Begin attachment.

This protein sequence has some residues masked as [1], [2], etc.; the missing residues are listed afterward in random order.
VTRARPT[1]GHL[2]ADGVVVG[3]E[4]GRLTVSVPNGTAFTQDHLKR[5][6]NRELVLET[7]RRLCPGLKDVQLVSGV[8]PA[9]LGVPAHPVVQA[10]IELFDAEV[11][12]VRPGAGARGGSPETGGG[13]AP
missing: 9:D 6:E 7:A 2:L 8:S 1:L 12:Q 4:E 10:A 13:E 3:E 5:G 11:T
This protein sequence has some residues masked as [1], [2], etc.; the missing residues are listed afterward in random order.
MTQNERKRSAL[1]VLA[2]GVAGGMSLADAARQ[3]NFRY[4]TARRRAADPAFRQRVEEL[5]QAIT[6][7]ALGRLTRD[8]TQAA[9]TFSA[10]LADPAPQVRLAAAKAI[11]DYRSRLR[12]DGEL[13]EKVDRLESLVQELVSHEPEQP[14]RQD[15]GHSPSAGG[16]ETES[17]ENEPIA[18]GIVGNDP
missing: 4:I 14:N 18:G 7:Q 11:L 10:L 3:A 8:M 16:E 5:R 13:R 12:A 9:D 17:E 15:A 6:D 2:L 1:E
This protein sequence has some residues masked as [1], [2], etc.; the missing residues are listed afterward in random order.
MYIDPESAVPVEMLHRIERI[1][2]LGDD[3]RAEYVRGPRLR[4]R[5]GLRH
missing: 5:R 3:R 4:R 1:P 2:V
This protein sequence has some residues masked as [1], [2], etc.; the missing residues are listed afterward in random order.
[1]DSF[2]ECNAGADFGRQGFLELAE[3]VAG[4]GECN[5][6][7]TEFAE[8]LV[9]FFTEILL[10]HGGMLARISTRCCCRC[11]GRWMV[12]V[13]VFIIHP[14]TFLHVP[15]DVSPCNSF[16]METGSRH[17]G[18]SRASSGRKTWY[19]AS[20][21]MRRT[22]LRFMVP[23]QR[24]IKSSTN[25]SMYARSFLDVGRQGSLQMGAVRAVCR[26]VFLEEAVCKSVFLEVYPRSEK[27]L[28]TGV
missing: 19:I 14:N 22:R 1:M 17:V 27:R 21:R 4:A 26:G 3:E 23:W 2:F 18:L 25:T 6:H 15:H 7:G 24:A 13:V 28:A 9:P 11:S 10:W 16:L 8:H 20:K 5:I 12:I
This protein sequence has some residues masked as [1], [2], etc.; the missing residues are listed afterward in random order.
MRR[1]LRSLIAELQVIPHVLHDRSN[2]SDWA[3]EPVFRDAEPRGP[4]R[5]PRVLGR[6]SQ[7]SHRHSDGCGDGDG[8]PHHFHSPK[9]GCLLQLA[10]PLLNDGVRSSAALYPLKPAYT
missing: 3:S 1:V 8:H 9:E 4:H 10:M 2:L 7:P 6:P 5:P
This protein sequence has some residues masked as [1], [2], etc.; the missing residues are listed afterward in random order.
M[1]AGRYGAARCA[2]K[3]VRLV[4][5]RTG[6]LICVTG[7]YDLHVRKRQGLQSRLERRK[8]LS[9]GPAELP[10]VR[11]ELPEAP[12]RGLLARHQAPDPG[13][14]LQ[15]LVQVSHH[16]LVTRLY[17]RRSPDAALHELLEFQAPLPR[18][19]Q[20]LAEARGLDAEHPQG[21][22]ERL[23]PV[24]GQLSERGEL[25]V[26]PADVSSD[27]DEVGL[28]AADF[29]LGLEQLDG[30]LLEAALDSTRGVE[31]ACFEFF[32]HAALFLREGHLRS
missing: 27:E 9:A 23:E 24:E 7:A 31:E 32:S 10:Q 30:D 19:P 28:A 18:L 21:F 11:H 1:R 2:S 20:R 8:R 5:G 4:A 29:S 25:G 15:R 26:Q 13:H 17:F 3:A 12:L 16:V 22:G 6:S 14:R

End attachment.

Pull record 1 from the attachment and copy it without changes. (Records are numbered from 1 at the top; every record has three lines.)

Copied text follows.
This protein sequence has some residues masked as [1], [2], etc.; the missing residues are listed afterward in random order.
VTRARPT[1]GHL[2]ADGVVVG[3]E[4]GRLTVSVPNGTAFTQDHLKR[5][6]NRELVLET[7]RRLCPGLKDVQLVSGV[8]PA[9]LGVPAHPVVQA[10]IELFDAEV[11][12]VRPGAGARGGSPETGGG[13]AP
missing: 9:D 6:E 7:A 2:L 8:S 1:L 12:Q 4:E 10:A 13:E 3:E 5:G 11:T